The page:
I have been asked as representative of this country to deliver a lecture in Weimar before them on April 22nd, an invitation which I have accepted in the interests of “appeasement”. The Secretary, Professor Wolfgang Keller, who is a very good fellow and is at the moment helping me in connection with an unhappy refugee, has asked whether I think it possible that you might accept the title of Honorary President of the Society. [disparity here?] He tells me that before the War His Brittanic Majesty was Honorary President ex officio together with the Kaiser, but all that has gone of course. I don’t know how you will view this suggestion. It may not be politic at the moment to accede to it, but I promised that I would find out, if I could, whether an official invitation would be embarrassing to you just now.
A full reply from Chamberlain was delayed until 9th February, with Keller writing in the meantime to let Wilson know that the Nazi government was itself not overly keen in dignifying the British Prime Minister in this fashion:
The difficulties with regard to our making Mr. N. Chamberlain an Honorary Member of our Shakespeare Society seem, I am very sorry to say, still to persist. This lingering on our side is, of course, very unpleasant. It seems as if they had other cares just now in our Foreign Office…
So it was perhaps a relief for Wilson when Chamberlain’s response made it clear that the proposal could not be pursued:
I have now taken advice on the question you put to me on the 17th January about the Shakespeare Gesellschaft. The difficulty in the way of my accepting the Honorary Presidency is that the Gesellschaft has been, I understand, forced to include in its statutes regulations prohibiting non-Aryan membership and I think if I accepted the Honorary Presidency there might be a good deal of criticism here. I do not, of course, want this given as a reason for declining and perhaps you would tell Professor Keller that I have numerous offers of this kind in my official position and find it so difficult to select between the various societies in this country and foreign countries that I have had to make it a rule not to accept Honorary Presidencies except in very special circumstances.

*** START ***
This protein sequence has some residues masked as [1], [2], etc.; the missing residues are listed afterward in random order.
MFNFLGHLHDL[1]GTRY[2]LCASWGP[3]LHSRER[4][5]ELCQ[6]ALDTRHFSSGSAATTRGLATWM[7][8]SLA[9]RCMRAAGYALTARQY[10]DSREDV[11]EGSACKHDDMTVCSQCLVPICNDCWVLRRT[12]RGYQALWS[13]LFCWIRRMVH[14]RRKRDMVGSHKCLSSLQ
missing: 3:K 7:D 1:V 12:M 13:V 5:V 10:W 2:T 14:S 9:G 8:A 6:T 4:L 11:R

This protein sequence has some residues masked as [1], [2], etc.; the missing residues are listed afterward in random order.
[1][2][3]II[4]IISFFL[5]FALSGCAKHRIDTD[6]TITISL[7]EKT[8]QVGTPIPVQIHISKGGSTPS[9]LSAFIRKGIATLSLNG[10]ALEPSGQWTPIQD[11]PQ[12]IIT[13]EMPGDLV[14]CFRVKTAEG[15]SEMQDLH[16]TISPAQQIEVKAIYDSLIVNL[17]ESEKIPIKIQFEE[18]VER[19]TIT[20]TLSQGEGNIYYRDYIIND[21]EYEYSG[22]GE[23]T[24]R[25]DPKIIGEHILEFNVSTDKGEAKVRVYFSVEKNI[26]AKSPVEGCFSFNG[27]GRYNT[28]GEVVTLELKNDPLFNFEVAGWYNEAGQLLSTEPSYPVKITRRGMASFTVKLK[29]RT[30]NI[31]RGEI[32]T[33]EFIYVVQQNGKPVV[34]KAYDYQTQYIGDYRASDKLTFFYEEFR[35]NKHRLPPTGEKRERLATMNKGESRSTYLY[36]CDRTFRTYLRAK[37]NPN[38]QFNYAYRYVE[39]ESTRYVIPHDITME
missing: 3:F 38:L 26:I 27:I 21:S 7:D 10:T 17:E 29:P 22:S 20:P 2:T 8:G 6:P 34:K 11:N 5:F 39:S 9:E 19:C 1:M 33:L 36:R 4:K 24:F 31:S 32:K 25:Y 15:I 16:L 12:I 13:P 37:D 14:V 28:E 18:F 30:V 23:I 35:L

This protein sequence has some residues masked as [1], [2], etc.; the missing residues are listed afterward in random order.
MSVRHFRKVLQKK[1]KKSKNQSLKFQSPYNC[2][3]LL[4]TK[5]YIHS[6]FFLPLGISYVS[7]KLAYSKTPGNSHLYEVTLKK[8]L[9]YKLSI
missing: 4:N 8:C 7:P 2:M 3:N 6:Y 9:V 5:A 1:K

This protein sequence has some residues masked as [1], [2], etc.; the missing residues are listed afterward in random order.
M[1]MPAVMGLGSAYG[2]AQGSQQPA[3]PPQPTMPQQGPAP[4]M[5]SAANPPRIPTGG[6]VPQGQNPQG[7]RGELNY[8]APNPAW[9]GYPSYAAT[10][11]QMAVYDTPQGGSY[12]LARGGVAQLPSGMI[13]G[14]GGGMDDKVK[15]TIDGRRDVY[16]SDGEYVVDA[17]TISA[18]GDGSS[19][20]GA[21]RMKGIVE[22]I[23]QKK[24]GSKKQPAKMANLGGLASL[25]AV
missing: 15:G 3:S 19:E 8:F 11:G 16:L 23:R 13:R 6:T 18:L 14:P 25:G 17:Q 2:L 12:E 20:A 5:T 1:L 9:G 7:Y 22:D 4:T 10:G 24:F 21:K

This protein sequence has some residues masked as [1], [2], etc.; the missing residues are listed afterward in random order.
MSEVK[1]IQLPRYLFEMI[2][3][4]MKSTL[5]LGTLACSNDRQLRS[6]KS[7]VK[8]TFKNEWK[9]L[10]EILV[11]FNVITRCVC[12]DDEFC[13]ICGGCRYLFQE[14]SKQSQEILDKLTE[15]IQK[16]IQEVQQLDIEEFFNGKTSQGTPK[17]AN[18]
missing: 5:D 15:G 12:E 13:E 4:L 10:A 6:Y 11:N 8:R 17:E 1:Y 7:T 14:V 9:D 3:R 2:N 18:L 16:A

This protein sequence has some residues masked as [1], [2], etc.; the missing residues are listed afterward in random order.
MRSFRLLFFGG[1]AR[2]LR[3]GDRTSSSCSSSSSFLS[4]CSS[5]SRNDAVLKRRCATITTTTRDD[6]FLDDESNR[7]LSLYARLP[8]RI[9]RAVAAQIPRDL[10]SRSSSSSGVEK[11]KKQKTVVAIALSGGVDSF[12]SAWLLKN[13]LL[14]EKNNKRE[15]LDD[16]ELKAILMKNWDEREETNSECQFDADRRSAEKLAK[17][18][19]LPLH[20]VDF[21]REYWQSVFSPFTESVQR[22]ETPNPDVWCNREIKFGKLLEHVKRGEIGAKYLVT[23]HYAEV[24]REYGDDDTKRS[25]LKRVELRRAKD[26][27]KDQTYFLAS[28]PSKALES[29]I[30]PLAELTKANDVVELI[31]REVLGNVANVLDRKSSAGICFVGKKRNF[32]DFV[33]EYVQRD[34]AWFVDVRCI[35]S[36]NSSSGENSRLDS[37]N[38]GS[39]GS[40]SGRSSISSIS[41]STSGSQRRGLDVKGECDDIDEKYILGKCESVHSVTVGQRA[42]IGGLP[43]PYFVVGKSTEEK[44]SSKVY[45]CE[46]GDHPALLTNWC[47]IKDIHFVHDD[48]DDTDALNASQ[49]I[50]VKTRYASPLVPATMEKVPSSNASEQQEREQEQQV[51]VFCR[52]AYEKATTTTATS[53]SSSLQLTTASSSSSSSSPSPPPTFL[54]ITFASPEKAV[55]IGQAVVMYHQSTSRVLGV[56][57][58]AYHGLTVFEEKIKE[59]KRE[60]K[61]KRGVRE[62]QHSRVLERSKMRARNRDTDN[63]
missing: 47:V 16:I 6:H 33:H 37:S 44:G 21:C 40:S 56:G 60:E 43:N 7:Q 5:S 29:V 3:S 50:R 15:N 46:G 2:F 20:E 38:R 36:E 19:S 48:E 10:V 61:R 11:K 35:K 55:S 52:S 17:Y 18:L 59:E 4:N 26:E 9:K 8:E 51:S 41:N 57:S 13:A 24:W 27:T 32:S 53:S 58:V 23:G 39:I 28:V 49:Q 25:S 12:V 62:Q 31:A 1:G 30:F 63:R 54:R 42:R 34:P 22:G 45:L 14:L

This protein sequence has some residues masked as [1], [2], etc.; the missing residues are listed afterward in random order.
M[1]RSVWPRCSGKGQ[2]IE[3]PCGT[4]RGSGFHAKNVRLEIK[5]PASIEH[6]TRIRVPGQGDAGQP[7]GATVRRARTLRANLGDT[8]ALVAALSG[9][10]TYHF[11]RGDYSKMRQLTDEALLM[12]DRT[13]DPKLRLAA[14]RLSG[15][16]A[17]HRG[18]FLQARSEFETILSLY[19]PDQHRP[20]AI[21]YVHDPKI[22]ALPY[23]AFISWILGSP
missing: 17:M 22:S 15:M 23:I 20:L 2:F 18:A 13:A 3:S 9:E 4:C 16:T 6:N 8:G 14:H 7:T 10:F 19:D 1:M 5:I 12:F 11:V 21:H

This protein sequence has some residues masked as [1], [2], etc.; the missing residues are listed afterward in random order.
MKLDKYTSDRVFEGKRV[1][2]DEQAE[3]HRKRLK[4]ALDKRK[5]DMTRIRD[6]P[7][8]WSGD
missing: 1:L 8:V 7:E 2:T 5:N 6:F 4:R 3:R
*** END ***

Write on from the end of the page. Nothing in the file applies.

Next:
It is salutary, looking back on this episode from our vantage point, to note how much of the difficulty was couched in terms of manners and appearances. This is, of course, and as Wilson says without a hint of awkwardness, the establishment mindset of appeasement.
There is a postscript to this ignoble business. Chamberlain’s status as the saviour of world peace did not survive the destruction of what remained of Czechoslovakia in March, and by the time of his death from cancer in November 1940 he had already been condemned as chief among the ‘guilty men’ who had inherited a ‘great empire, supreme in arms and secure in liberty’ and brought it to ‘national humiliation’. Wilson wrote to The Times in his defence, and the terrain he chose is worth noting. In a letter dated 14th February 1939 he had remarked to Chamberlain how ‘thrilling’ he had found it to hear the Prime Minister ‘quote Hotspur through the microphone on your way to Germany, and amusing to see how the quotation was misinterpreted. The prize effort, I thought, was “Safety first”. What would Hotspur have thought!’ In his letter to The Times he drew attention to Chamberlain’s enthusiasm for, and knowledge of, Shakespeare, and recalled this use of a quotation from Henry IV Part 1: